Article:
The long wait is over, Jets fans. Football is officially back as the Jets begin training camp today in Cortland, New York. Let’s take a look at some of the hot topics as training camp gets underway…
Same Old Jets (well, sort of)
Rex Ryan’s Jets are fielding a second year quarterback who will not be asked to carry the team, as he understandably experienced an up and down rookie season. Rather, this quarterback needs to take care of the ball while maintaining respectable red zone efficiency.
The team brought in a very talented wide receiver in the offseason to aid the passing game. A guy that has had no trouble finding his way into the end zone, playing with a Super Bowl winning quarterback on his previous team.
Not only did the Jets bring in a strong pass catcher at wide receiver, but they also signed a new third down running back with excellent hands. Having a back to check down to is essential for a second year passer who struggles with turnovers when under pressure.
The defense plans on forcing teams to become pass happy, thanks to a front seven that does not allow the opposition to form any consistency in the run game. Creating turnovers will be key to help the young quarterback move the offense into the end zone.
The defense is led by a twenty four year old that makes everyone around him much better while being a perfect scheme fit under Rex Ryan. David Harris and Calvin Pace will set the tone versus the run while a talented, beefy defensive line clears space in front of them.
Now am I talking about the 2010 New York Jets or the 2014 New York Jets? Well, it does not really matter because all aspects I mentioned applied to both.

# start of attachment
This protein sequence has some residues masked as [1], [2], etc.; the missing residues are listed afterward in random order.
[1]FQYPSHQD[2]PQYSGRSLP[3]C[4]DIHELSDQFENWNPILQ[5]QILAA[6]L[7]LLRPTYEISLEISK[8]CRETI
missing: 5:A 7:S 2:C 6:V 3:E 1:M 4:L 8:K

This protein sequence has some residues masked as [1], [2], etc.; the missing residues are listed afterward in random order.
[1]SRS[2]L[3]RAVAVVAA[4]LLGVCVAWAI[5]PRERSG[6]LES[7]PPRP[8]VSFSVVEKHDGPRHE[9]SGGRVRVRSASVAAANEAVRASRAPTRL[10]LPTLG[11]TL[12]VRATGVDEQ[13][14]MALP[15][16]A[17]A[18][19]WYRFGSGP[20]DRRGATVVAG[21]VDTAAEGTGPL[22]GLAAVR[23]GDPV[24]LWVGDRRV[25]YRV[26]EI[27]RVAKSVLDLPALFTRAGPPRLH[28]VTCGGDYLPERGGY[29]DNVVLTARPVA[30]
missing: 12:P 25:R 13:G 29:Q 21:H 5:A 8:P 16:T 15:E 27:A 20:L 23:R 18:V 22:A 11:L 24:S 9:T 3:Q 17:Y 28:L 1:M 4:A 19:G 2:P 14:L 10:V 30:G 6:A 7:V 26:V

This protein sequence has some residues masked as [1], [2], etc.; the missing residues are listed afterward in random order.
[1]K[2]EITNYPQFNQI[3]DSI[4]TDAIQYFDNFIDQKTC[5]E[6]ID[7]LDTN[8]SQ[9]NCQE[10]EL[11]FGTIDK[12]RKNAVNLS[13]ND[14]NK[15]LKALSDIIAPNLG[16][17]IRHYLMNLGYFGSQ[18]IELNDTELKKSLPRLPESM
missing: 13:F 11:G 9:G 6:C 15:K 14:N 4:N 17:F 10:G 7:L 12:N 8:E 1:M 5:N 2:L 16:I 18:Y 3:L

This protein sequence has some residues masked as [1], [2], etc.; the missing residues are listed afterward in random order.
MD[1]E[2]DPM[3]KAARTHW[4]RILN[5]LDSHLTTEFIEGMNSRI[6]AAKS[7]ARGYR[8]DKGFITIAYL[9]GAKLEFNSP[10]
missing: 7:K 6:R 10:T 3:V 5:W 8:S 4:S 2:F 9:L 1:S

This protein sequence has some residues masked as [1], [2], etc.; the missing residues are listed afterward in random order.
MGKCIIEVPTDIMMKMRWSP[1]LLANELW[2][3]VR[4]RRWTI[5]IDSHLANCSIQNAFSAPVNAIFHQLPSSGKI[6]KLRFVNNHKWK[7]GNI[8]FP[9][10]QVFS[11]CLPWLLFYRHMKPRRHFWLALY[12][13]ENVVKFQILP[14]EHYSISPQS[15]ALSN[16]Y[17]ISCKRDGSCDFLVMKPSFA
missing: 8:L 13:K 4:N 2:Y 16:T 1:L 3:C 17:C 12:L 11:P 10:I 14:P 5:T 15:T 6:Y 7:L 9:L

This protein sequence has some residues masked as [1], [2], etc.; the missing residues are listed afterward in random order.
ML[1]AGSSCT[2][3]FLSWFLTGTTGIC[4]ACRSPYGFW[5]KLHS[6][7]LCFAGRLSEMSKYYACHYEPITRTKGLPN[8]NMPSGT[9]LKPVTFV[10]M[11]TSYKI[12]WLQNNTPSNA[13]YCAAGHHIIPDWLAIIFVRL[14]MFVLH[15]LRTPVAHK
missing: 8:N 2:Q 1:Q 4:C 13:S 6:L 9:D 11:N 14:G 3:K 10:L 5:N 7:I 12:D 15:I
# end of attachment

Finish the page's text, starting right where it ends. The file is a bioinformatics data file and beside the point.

The Jets make the playoffs when they have the personnel to play shutdown defense while controlling the football on offense. I believe much like the 2010 team, the 2014 team will do exactly that.
The biggest question is, how far can they make it if they do achieve a playoff berth? That is on the shoulders of Geno Smith and a young secondary. Even more importantly, it is hard to expect a similar offensive line from that 2010 season because…
If Willie Colon is healthy, that solidifies one spot at guard for the Jets offensive line. Now, what about the other spot? There are a few options in line, which include second year players Brian Winters and Oday Aboushi, rookie Dakota Dozier, or the wild card in second year, former college defensive tackle William Campbell.
Winters has the best chance as he started at the guard position in quite a few games last year. He struggled, but this was expected as he transitioned from the right tackle position he played in college.
Aboushi is also a former tackle, where he did a fine job at Virginia in 2012. The Jets have moved him to guard this offseason, which can mean one of two things. The first being that he does not have the lateral ability to play the tackle position in the NFL, this happens to a lot of players. The second being that the Jets recognized a need at guard and see Aboushi as a talented fit.
Dozier is an intriguing prospect with a lot of potential, but the Jets would be wise to give him a red shirt year. This would allow him to develop while also not being overwhelmed as a rookie starter in a vital spot.